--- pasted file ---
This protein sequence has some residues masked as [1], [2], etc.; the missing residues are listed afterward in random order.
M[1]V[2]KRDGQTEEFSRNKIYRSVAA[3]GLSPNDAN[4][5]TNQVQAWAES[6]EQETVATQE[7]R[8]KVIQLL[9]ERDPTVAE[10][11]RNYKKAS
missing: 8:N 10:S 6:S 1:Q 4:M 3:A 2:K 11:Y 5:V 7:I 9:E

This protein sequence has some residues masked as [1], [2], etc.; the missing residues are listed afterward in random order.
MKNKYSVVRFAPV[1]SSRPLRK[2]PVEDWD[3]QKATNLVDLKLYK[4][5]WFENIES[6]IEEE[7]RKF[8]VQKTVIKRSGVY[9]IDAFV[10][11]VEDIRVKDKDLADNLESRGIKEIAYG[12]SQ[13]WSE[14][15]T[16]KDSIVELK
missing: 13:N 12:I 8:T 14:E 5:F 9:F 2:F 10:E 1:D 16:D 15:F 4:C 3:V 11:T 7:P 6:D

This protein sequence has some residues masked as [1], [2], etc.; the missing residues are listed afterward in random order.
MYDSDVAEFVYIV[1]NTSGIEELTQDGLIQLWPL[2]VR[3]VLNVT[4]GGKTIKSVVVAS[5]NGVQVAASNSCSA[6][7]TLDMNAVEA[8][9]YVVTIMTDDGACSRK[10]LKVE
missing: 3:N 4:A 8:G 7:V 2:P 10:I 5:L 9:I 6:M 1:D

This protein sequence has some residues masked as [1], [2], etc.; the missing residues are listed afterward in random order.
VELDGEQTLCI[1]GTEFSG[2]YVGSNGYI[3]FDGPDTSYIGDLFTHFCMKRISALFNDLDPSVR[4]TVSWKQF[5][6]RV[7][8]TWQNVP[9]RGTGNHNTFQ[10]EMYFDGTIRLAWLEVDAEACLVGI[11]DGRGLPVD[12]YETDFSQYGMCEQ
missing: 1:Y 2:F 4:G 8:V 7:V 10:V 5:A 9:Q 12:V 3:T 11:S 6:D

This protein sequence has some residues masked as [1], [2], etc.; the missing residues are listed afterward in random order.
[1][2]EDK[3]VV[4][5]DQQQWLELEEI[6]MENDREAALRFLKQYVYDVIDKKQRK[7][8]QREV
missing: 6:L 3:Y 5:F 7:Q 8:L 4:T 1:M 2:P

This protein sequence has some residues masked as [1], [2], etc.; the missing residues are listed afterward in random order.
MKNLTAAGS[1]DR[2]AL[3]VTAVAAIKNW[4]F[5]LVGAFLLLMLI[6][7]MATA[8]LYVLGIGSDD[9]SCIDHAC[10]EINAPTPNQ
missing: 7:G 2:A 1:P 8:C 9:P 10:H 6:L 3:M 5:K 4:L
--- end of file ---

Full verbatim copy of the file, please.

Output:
This protein sequence has some residues masked as [1], [2], etc.; the missing residues are listed afterward in random order.
M[1]V[2]KRDGQTEEFSRNKIYRSVAA[3]GLSPNDAN[4][5]TNQVQAWAES[6]EQETVATQE[7]R[8]KVIQLL[9]ERDPTVAE[10][11]RNYKKAS
missing: 8:N 10:S 6:S 1:Q 4:M 3:A 2:K 11:Y 5:V 7:I 9:E

This protein sequence has some residues masked as [1], [2], etc.; the missing residues are listed afterward in random order.
MKNKYSVVRFAPV[1]SSRPLRK[2]PVEDWD[3]QKATNLVDLKLYK[4][5]WFENIES[6]IEEE[7]RKF[8]VQKTVIKRSGVY[9]IDAFV[10][11]VEDIRVKDKDLADNLESRGIKEIAYG[12]SQ[13]WSE[14][15]T[16]KDSIVELK
missing: 13:N 12:I 8:T 14:E 5:F 9:F 2:F 10:E 1:D 16:D 15:F 4:C 3:V 11:T 7:P 6:D

This protein sequence has some residues masked as [1], [2], etc.; the missing residues are listed afterward in random order.
MYDSDVAEFVYIV[1]NTSGIEELTQDGLIQLWPL[2]VR[3]VLNVT[4]GGKTIKSVVVAS[5]NGVQVAASNSCSA[6][7]TLDMNAVEA[8][9]YVVTIMTDDGACSRK[10]LKVE
missing: 3:N 4:A 8:G 7:V 2:P 10:I 5:L 9:I 6:M 1:D

This protein sequence has some residues masked as [1], [2], etc.; the missing residues are listed afterward in random order.
VELDGEQTLCI[1]GTEFSG[2]YVGSNGYI[3]FDGPDTSYIGDLFTHFCMKRISALFNDLDPSVR[4]TVSWKQF[5][6]RV[7][8]TWQNVP[9]RGTGNHNTFQ[10]EMYFDGTIRLAWLEVDAEACLVGI[11]DGRGLPVD[12]YETDFSQYGMCEQ
missing: 1:Y 2:F 4:G 8:V 7:V 10:V 5:A 9:Q 12:V 3:T 11:S 6:D

This protein sequence has some residues masked as [1], [2], etc.; the missing residues are listed afterward in random order.
[1][2]EDK[3]VV[4][5]DQQQWLELEEI[6]MENDREAALRFLKQYVYDVIDKKQRK[7][8]QREV
missing: 6:L 3:Y 5:F 7:Q 8:L 4:T 1:M 2:P

This protein sequence has some residues masked as [1], [2], etc.; the missing residues are listed afterward in random order.
MKNLTAAGS[1]DR[2]AL[3]VTAVAAIKNW[4]F[5]LVGAFLLLMLI[6][7]MATA[8]LYVLGIGSDD[9]SCIDHAC[10]EINAPTPNQ
missing: 7:G 2:A 1:P 8:C 9:P 10:H 6:L 3:M 5:K 4:L